Show me your turkeys

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Brokennock

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I got there a little late, about 7:15 am. I loaded my rifle at the truck, listening all the while. Nothing. I was hunting from a pop up blind less than 100 yards from a powerline, this is one of my tried and true locations for both turkeys and deer. Mid to late in the season those single gobblers cruise this part of the property and across the powerline looking for a willing hen. 10 AM to well afternoon is when I call in most of my birds. I chose to use only one hen decoy and placed her about 30 yards away between me and the powerline. I chalked up the 2 box calls and 2 slates I usually carry but decided to start out with just 2 of them. A slate call that gives perfect purrs and clucks. And an old box call that has gotten sweeter with age, like a spruce top on a dreadnought guitar. Plus it carrys a long way down in the woods.
I started off with a few clucks just in case one was close, then made a series of long range yelps. Nothing. Every 15 minutes I repeated those loud calls. Nothing. So far I hadn't heard a bit of turkey talk.
I checked the time it was a little after 9 am. A few minutes later I made another series of long range yelps......... a gobble! Far off.
I waited a few minutes and repeated.... another gobble.... he answered me. Usually I'd shut up about this time but this one only moved when I called so every few minutes I'd call again, and that kept him coming. Finally he was right in front of me across the power line, then he shut up. I spent a few minutes getting set up to make a shot straight to my front then let out a yelp. GOBBLEGOBBLEGOBBLE! He really hammered it out but he wasn't to my front he was about 50 yards to my left, I could see him. I knew that I'd blown it.
Then he started sneaking and looking, sneaking and looking, then sneaking and strutting a little, all the way from left to right across my front never giving me a shot. Then he went out of sight and was quiet.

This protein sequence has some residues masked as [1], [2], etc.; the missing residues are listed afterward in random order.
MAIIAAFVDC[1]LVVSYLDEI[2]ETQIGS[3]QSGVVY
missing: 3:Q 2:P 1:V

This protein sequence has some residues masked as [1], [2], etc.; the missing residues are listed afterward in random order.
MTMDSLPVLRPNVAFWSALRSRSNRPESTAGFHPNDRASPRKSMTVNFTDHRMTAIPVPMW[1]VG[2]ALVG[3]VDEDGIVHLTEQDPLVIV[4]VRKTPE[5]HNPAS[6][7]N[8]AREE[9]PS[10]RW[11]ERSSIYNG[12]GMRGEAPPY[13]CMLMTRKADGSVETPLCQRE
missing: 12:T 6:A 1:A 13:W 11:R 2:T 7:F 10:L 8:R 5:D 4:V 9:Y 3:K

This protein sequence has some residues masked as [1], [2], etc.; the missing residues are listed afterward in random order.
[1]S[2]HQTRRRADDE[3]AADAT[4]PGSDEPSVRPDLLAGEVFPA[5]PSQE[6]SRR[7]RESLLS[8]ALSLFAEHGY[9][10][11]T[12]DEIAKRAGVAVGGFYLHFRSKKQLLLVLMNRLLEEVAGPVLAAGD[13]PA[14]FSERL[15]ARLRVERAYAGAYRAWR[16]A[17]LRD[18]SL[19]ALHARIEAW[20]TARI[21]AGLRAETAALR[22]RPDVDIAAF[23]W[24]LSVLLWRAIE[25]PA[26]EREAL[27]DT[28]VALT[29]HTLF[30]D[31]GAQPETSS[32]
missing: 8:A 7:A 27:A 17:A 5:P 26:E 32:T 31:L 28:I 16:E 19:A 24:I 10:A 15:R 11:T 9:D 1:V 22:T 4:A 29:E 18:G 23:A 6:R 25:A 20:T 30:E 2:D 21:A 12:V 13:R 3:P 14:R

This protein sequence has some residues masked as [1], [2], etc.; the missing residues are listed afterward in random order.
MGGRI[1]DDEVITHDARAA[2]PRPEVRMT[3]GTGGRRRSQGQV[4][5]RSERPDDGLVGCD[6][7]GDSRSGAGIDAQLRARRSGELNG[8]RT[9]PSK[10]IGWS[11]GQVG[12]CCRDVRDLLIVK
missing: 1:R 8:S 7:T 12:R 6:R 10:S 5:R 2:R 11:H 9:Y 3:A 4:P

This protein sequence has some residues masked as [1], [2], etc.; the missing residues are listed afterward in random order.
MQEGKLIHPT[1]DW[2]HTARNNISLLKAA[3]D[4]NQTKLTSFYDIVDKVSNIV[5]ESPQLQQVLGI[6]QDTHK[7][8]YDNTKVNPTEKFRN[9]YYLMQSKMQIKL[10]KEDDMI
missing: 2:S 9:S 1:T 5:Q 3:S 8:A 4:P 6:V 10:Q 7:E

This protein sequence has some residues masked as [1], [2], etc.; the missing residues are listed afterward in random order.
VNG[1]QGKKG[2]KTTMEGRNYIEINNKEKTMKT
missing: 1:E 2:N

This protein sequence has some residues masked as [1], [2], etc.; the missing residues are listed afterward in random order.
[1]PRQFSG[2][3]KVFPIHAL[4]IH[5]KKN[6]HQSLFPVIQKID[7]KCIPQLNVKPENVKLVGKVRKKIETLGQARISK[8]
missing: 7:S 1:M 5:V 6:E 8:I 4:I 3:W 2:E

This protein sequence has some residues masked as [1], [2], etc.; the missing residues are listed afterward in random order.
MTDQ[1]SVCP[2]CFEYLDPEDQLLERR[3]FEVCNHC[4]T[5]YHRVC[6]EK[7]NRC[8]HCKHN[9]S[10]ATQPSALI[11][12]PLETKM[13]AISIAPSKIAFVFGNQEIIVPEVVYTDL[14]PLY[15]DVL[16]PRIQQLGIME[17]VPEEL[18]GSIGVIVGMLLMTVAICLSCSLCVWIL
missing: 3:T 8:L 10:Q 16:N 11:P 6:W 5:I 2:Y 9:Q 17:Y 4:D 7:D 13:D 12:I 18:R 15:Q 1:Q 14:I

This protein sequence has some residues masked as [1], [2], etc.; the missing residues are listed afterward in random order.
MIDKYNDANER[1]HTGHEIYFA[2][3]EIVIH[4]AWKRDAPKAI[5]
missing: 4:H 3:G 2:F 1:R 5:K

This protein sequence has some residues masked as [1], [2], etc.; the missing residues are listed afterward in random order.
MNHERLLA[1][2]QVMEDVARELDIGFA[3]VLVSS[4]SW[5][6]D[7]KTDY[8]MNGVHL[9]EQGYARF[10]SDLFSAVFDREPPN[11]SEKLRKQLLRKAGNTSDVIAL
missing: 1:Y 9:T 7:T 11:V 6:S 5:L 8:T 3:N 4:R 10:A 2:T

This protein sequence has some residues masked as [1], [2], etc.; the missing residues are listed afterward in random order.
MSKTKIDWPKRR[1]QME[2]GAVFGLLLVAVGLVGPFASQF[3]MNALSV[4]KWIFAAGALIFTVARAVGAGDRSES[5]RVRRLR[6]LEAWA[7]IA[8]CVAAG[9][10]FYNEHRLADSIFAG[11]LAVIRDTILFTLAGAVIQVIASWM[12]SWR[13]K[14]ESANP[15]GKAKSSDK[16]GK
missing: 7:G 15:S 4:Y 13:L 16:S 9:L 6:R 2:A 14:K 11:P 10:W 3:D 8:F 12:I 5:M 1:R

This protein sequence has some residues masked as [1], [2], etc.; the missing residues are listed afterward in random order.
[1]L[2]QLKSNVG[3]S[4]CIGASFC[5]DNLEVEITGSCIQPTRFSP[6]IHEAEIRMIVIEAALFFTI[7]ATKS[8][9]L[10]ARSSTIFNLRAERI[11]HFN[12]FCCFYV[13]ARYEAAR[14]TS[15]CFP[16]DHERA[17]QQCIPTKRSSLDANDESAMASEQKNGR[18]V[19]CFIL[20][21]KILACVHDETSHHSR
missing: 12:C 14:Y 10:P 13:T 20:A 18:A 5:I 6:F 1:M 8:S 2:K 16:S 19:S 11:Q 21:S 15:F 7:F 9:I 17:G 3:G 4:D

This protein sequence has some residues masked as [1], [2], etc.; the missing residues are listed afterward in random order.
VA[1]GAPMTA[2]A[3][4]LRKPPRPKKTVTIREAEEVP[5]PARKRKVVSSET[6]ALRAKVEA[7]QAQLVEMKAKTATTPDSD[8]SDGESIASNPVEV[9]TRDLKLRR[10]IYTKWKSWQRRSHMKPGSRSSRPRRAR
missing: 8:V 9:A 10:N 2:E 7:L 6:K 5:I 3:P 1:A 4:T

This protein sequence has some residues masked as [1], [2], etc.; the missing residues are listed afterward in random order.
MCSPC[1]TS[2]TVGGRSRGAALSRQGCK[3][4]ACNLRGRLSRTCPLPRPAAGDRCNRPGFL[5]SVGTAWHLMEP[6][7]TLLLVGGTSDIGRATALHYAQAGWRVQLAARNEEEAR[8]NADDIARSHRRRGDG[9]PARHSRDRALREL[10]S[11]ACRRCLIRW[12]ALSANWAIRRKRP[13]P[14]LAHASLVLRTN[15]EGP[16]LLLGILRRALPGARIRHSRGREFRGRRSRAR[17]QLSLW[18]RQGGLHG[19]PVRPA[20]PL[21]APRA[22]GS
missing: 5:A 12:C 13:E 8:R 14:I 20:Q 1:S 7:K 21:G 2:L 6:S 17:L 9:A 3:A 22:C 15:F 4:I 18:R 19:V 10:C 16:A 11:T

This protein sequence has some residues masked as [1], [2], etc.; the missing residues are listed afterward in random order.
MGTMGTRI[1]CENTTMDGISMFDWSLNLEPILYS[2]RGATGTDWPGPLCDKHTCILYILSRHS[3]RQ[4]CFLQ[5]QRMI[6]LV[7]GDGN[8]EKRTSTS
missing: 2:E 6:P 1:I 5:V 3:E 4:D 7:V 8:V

"That's it" I thought. "He's gone" But you never can tell about those birds so after a few minutes I made one cluck and he gobbled right back 50 yards to my right. Now he's moving slowly back to the decoy still too far. He goes into a strut....and doesn't come out of it but he's still walking in a zig zag back towards the decoy. I can see him good but there's too much brush. Then he comes out from behind a tree and he's close enough but still in a strut. I can see the head through the sights and move the front post back to the wing butt....my triggers are set.....I shoot but in the still morning air I can't see nothing but smoke. Then he's on the ground flapping, moving to the left, and he gets up and starts walking while limping on the right side. I thought he went behind a thick spot but he didn't, he only went about 10 yards. And he's got an 11 inch beard.
I built this rifle 15 years ago mainly as a turkey rifle. She has a Rice, B profile, 40 cal. barrel, LH Large Siler lock, Davis set triggers, iron furniture in an Issac Haines stock. The stock was stained dark but it has lightened up some from handling.

Great story Darkhorse. I enjoyed it very much.

So. I am still looking to relocate. The healthcare corporation I work for has a hospital in Lavonia, GA.
Based on your story, I can hunt turkey with a muzzleloading rifle in Georgia? Private land only, or state land too?
Thanks for sharing.
 

Griz44Mag

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It was small town in Texas, shop was mandatory for all boys. Near the end of the 1st semester "Coach" Willis asked who wanted to build a rifle in class.
My hand shot up.
Dad went to Heard's Hardware and got me the CVA Kentucky rifle kit for Christmas.
I carried the kit on the bus, the driver said leave it in the box.
By spring break i had it in the white, again I carried it home on the bus, but had to sit behind the driver.